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What is Adaptive Partitioning?

This chapter includes:

What are partitions?

As described in the Adaptive Partitioning chapter of the System Architecture guide, a partition is a virtual wall that separates competing processes or threads.

Partitions let the system designer allocate minimum amounts of system resources to each set of processes or threads. The primary resource considered is CPU time, but can also include any shared resource such as memory and file space (disk or flash).

Note: The initial version of Adaptive Partitioning implements the budgeting of CPU time, via the adaptive partitioning scheduler. Future releases will address budgeting memory and other resources.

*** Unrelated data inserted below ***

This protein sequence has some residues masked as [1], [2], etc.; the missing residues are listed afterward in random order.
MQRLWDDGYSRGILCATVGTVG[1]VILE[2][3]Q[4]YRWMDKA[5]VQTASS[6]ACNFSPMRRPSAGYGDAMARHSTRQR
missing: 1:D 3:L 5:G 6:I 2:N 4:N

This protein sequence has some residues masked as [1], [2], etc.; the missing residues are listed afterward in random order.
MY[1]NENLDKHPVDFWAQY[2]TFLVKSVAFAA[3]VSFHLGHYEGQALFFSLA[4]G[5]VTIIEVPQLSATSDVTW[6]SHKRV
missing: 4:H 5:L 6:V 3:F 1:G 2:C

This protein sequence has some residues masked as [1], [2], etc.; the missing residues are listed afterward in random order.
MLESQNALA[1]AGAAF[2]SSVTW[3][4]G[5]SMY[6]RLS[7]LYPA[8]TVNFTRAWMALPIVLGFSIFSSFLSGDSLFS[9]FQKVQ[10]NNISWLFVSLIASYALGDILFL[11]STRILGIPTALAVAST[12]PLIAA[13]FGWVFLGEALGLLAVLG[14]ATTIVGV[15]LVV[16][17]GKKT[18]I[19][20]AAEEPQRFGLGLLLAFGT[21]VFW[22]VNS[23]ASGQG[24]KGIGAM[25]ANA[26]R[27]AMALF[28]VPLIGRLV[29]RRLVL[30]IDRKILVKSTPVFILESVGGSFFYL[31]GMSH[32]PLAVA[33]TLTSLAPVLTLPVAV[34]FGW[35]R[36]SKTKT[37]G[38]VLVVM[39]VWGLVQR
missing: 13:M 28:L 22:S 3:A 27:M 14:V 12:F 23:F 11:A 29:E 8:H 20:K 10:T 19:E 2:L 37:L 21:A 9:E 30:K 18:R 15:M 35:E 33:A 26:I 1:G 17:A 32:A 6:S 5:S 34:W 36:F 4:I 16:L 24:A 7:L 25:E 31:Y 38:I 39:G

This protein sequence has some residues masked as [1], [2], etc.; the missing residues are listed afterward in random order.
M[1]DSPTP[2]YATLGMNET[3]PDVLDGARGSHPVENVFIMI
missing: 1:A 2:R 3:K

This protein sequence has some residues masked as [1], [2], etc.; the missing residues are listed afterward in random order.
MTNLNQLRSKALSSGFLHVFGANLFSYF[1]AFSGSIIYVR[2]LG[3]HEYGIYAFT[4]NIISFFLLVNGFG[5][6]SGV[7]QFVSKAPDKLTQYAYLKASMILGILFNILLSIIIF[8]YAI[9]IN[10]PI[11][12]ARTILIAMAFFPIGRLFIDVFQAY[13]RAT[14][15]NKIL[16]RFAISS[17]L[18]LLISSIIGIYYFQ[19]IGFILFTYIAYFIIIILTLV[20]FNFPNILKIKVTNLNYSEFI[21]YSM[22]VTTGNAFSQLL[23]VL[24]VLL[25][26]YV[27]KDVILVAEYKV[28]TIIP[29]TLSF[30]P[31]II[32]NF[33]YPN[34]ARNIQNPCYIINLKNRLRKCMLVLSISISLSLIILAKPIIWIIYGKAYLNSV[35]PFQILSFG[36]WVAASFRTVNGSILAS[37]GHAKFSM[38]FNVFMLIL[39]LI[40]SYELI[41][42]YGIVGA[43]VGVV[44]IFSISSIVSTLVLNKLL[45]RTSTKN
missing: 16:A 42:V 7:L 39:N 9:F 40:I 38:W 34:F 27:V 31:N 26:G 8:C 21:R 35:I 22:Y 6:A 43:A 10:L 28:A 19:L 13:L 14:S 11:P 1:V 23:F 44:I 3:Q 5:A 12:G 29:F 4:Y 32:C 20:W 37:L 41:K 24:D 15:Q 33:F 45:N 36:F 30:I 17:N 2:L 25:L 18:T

Traditional partitions are static and work best if there's little or no dynamic deployment of software; in dynamic systems, static partitions can be inefficient.

Adaptive partitions are more flexible because:

You can introduce adaptive partitioning without changing -- or even recompiling -- your application code, although you do have to rebuild your system's OS image.

System requirements

For adaptive partitioning scheduling to operate properly, your system should meet some requirements:

Adaptive partitioning scheduler

The adaptive partitioning scheduler is an optional thread scheduler that lets you guarantee minimum percentages of the CPU's throughput to groups of threads, processes, or applications. The percentage of the CPU time allotted to a partition is called a budget.

The adaptive partitioning scheduler has been designed on top of the core QNX Neutrino architecture primarily to solve these problems in embedded systems design:

Before looking at the details of the scheduler, let's give it a try.